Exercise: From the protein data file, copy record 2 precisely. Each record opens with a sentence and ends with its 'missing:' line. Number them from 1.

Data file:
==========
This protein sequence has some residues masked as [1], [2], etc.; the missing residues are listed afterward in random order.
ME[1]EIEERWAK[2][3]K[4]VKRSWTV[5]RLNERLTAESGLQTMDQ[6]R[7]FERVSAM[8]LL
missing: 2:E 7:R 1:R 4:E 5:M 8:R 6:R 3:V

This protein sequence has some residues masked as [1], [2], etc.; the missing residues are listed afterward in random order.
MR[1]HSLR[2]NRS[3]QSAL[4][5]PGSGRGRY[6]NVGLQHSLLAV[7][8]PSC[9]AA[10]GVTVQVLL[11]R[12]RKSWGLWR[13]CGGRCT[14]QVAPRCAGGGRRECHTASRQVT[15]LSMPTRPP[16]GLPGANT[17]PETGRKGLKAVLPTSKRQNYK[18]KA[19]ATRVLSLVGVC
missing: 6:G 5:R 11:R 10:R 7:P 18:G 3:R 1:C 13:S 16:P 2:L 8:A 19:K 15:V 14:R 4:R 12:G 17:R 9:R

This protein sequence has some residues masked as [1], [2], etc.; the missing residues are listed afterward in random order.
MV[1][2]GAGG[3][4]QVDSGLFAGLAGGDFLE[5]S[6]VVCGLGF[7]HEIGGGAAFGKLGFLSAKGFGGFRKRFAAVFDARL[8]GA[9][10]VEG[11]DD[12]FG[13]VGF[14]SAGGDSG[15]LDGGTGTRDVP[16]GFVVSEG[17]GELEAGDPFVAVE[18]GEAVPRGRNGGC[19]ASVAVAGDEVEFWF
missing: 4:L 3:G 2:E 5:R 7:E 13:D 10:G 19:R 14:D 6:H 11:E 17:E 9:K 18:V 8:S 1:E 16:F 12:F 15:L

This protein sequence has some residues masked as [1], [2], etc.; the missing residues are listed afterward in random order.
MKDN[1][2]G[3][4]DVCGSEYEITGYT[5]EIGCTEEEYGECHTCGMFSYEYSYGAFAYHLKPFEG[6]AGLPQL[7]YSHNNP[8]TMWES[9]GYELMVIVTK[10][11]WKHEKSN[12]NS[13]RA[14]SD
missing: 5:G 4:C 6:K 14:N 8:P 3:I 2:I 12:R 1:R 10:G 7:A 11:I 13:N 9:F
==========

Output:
This protein sequence has some residues masked as [1], [2], etc.; the missing residues are listed afterward in random order.
MR[1]HSLR[2]NRS[3]QSAL[4][5]PGSGRGRY[6]NVGLQHSLLAV[7][8]PSC[9]AA[10]GVTVQVLL[11]R[12]RKSWGLWR[13]CGGRCT[14]QVAPRCAGGGRRECHTASRQVT[15]LSMPTRPP[16]GLPGANT[17]PETGRKGLKAVLPTSKRQNYK[18]KA[19]ATRVLSLVGVC
missing: 6:G 5:R 11:R 10:R 7:P 18:G 3:R 1:C 13:S 16:P 2:L 8:A 19:K 15:V 14:R 4:R 12:G 17:R 9:R